Those who live here know well that the neighborhood is not just hipsters. And though most suspect the neighborhood's gentrification did have something to do with the pool's renaissance (along with, of course, the efforts of Mayor Bloomberg, his PlaNYC initiative, the strong advocacy of former Brooklyn Borough Commissioner Julius Spiegel, Brooklyn Parks Commissioner Kevin Jeffrey, O.S.A., and more), it doesn’t mean the gentrifiers are the principal audience for a free public pool.
“It’s still the city; you still have all kinds of classes and people, especially in New York!” Irizarry said.
Suzanne Dwyer, a middle school teacher in Manhattan who moved to Greenpoint almost 20 years ago—her 12- and 14-year-old kids were born here, but the family has since moved to Bushwick—could have been a one-woman campaign for the pool’s reopening when we spoke poolside after the ceremony on Thursday. “I never thought that it would happen; it’s beyond what I imagined!”
But she had a slightly different attitude when I ran into her just minutes after Friday night’s altercation. She still plans to come back to the pool this summer, but said she would “take a break” and “let them get things under control” first.
“Originally after the pool closed and they tried to open it, like, 20 years ago when I first moved to this neighborhood, nobody wanted the pool to reopen again for fear that it would bring in people from different neighborhoods and it would be a big hangout. It took gentrification and people seeing that all these different, new people coming to the neighborhood is a really good thing, that it’s going to bring positive change, which it has. And, so, finally they opened this pool, and I would hate for the naysayers to then be able to say, ‘Look, our so-called community center has fallen into the hands of rowdy kids,’ you know? Because then the people in the neighborhood won’t come back,” she said.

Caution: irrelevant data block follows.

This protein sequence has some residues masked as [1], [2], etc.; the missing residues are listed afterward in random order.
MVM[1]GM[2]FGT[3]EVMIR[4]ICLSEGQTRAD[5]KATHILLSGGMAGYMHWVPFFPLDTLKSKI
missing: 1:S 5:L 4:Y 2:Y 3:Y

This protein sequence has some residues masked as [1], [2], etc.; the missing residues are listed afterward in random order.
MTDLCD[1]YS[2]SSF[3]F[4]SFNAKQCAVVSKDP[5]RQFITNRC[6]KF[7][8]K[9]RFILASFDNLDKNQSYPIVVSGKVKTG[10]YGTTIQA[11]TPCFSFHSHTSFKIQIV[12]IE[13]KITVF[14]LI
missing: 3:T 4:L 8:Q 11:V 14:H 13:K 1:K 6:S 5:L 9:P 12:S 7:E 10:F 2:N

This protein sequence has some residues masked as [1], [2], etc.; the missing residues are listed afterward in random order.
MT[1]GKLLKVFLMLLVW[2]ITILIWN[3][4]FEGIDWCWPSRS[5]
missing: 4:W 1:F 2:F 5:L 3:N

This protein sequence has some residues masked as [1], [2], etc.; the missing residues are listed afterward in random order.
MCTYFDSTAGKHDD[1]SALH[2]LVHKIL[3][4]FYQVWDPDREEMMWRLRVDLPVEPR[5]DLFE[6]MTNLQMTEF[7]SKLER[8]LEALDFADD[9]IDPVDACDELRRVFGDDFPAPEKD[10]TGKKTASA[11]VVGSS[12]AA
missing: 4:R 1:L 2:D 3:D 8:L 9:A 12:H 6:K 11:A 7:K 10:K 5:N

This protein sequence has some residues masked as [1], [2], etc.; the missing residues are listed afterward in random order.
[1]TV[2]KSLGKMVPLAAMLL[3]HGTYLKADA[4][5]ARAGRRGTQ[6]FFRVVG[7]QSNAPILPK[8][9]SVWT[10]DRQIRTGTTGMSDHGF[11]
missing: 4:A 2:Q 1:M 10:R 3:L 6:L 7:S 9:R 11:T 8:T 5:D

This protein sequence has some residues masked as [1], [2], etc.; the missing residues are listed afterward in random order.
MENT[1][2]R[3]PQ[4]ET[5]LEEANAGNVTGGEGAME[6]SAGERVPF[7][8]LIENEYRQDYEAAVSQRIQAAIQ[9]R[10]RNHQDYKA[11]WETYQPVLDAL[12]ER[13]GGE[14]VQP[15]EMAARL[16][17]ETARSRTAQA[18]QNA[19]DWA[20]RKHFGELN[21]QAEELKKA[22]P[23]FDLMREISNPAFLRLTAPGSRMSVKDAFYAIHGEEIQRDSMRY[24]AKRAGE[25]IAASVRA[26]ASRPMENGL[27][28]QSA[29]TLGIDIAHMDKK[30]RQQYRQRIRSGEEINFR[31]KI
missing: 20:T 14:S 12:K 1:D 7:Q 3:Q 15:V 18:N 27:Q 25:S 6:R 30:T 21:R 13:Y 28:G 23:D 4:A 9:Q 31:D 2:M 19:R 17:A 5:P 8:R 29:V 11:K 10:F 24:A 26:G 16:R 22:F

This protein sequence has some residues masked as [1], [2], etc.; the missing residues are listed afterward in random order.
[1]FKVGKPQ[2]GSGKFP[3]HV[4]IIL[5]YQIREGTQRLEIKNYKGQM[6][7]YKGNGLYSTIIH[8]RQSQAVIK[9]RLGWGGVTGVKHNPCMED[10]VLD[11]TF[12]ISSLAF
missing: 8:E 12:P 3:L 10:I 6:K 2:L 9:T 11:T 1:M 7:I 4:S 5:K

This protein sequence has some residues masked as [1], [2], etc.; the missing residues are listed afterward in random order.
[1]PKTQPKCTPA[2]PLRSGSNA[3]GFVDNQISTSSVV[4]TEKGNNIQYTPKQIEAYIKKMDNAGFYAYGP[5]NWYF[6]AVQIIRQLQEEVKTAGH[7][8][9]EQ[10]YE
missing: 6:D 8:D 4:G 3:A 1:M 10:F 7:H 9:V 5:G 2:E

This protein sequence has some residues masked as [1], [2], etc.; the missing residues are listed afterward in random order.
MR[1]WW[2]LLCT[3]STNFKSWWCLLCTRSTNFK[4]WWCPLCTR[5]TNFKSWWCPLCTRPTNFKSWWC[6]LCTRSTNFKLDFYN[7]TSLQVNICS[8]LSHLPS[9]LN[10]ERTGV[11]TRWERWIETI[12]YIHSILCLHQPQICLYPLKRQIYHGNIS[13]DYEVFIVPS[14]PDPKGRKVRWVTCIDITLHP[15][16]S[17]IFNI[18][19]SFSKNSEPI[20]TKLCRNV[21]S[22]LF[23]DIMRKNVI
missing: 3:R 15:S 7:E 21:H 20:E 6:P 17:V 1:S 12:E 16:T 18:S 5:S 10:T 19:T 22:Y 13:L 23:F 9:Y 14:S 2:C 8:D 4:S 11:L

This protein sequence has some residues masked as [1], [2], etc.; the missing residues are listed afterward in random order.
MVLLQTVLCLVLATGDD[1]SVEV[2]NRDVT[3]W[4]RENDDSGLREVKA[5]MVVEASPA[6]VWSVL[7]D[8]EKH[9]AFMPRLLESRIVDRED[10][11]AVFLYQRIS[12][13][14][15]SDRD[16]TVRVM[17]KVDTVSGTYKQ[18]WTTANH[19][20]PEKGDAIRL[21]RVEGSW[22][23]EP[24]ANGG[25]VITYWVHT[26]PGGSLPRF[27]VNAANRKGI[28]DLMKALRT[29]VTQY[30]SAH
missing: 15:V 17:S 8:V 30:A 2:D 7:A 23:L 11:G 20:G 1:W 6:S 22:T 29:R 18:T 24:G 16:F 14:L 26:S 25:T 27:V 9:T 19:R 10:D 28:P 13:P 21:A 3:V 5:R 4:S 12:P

29-year-old Dru Green, who manages Bushwick bar Duck Duck and has lived in the neighborhood for eight years, used to come to the pool party concerts. He is also planning to give the pool a little bit of time to cool down, and then reevaluate. He witnessed the fight on Friday, but also hasn't forgotten the 35-minute-long wait on line in the scorching sun for just 45 minutes of swimming before the early close.
Looking mildly defeated as he was ushered out of the pool with everyone else Friday, he said, “Maybe I’ll just wait around for the adult swims and then come back during those times.”
Oliver Crawshaw, a 36-year-old artist who lives in Long Island City and was still dripping wet after going for a dip mid-Sunday afternoon when we spoke, was relieved to hear about the reopening, as there are no other public pools near where he lives.
“I’ve really cooled down after going in there; I feel so refreshed,” he said standing just outside the pool. "I’ll definitely be back!”
Carrie Morrissey, a 30-year-old fashion designer, went swimming on opening day and also plans to get a membership so she can use the pool's new gym. Morrissey, her stylish, bleach-blond pixie-cut hair almost dry as she neared the exit, had to wait for an hour and a half in line before getting in, but she wasn’t complaining.
“The line was long, but we were happy once we got inside. It was totally worth it!”